FIG. 1 is a cross-sectional view of an artificial stone 100 according to one embodiment. The artificial stone 100 has features on the exterior closely resembling, if not directly matching those that can be found on naturally-occurring rocks and stones found in nature. Examples of the features that can additively combine to create a level of realism include stone fragments 105, fissures 110, surface 115 texture, contour, and color, and regions, e.g., region 120 that differ in the aforementioned properties from its immediate surroundings.

In some embodiments, stone fragments 105 can be comprised of various types of real rock. In some embodiments, stone fragments 105 are of the same type of rock, but are present in varying shapes and sizes to produce the look of a larger rock or stone that may be found in nature.

In some embodiments, the artificial stone 100 is hollow. In some embodiments, the artificial stone 100 can be comprised of a mixture that includes earthly matter, for example, real stones, rocks, or minerals, and a binding agent that holds the composition together in solid form. In some embodiments, the mixture can include real stones, rocks, and minerals that have been crushed or pulverized, for example, crushed limestone. The binding agent can include compounds such as resins, glues, polymers, and cement mixtures, for example, that can be mixed together with the earthly matter and bind them together to produce a solid form. A process is disclosed in U.S. patent application Ser. No. 10/250,153, and is incorporated in its entirety herein by reference.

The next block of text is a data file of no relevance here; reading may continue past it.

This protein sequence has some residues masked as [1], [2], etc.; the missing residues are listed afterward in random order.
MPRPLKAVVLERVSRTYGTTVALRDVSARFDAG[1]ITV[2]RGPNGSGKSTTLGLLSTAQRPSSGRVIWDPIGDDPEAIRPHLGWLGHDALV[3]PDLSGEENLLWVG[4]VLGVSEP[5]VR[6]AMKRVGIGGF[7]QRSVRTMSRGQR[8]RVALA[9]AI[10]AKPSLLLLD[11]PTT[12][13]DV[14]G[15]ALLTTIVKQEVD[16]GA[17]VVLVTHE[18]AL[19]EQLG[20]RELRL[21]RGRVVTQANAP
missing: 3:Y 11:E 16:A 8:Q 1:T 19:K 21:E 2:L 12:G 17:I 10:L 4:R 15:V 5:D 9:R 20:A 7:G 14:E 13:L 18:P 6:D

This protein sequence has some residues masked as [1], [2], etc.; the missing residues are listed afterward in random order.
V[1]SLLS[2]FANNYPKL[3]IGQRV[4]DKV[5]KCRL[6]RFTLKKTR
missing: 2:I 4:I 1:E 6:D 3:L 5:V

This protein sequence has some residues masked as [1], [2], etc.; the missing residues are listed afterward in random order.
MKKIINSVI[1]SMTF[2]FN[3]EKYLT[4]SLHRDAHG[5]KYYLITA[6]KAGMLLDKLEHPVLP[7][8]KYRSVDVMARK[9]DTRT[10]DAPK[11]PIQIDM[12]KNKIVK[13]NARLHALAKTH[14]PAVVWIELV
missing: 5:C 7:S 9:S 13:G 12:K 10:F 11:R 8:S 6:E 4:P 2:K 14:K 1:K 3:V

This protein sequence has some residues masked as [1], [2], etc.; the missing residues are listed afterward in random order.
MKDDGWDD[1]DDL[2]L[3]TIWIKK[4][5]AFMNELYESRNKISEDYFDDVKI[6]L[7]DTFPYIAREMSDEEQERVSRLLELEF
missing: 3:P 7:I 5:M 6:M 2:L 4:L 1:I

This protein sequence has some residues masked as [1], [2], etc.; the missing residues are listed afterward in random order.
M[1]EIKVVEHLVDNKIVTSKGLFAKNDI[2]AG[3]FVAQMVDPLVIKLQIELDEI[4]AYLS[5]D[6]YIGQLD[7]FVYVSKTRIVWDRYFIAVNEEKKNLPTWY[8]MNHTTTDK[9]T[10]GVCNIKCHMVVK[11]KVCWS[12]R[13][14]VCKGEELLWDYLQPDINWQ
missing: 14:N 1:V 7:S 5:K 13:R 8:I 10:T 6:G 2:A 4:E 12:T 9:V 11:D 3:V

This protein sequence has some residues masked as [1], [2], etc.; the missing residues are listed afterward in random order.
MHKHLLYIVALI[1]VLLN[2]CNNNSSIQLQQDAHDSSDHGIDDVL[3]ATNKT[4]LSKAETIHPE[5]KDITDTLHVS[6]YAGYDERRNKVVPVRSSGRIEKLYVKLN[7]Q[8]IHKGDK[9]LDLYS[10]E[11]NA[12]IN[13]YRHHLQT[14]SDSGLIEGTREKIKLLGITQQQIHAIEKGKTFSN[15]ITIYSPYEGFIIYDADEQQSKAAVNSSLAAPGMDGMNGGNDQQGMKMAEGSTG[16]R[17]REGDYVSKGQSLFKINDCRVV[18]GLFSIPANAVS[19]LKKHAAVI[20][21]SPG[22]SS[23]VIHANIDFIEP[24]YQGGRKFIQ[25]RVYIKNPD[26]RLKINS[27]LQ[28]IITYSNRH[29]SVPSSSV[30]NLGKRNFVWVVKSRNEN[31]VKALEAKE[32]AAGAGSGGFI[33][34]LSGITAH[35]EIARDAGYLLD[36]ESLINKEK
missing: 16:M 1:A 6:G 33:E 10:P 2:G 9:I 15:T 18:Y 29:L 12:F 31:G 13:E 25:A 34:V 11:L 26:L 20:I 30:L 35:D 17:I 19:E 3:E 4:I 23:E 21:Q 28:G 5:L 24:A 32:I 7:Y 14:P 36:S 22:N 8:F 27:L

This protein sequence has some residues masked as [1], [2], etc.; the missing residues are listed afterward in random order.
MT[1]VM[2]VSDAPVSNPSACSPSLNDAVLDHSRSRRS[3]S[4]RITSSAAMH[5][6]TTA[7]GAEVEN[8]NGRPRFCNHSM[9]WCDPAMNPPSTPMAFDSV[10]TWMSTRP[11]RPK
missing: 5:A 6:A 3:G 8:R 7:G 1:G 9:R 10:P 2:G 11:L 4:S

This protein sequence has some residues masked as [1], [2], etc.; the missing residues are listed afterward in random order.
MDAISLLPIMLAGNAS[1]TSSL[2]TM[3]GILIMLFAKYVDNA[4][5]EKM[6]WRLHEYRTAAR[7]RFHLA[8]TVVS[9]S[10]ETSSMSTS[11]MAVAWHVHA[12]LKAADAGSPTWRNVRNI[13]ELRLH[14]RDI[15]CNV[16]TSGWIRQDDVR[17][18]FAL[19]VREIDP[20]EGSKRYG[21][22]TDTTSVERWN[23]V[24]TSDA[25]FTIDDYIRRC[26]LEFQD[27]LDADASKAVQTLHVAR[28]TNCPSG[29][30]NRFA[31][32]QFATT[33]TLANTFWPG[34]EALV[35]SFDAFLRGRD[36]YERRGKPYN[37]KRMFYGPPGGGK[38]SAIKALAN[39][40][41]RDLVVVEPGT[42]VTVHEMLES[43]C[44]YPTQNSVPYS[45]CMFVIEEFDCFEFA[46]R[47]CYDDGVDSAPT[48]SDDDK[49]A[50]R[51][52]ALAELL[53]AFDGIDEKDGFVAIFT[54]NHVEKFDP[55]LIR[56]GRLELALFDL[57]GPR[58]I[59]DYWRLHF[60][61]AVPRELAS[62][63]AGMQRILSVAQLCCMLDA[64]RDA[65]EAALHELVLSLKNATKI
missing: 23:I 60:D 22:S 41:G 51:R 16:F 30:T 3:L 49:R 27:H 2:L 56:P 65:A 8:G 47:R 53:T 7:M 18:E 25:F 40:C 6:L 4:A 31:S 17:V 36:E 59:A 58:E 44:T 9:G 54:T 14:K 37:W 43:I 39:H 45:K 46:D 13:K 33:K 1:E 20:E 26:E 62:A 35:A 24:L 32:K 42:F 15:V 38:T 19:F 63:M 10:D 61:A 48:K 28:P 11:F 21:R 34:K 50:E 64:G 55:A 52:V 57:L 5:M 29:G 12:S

In some embodiments, a resin can be mixed with crushed rock or aggregate to produce a moldable admixture. In some embodiments, a resin can comprise polyester resin, and in these embodiments, the polyester resin may include polyester resin auxiliaries. In some embodiments the polyester resin auxiliaries can comprise a styrene monomer, an accelerator and a catalyst (or “hardener”). In some embodiments the styrene monomer can be present in the range of 5% to 30% by resin weight, for example, from 10% to 20% by weight, from 7.5% to 15% by weight, however, more or less styrene monomer can be used. In some embodiments the accelerator can include cobalt octoate. Cobalt octoate can be preferentially present in the polymer resin in the range of 0.2%-0.5% per resin weight, for example, 0.28% to 0.32% per resin weight, 0.25% to 0.35% per resin weight, 0.23-0.47% per resin weight, however, more or less of the cobalt compound can be used. In some embodiments, dimethyl aniline can be used as an accelerator using preferentially 0.1%-0.2% by resin weight, for example, 0.14%-0.16% by resin weight, 0.12% to 0.18% per resin weight, however, higher or lower concentrations may be used. In some embodiments, polymer methyl ethyl ketone peroxide (MEKP) can be used as the catalyst (or hardener). When MEKP is used, it can preferentially be present in the polyester resin between 1%-3% by resin weight, for example, 2.8% to 3.2% by resin weight, 2.5% to 3.5% by resin weight, 2.2% to 3.8% by resin weight, although higher or lower concentrations may be used.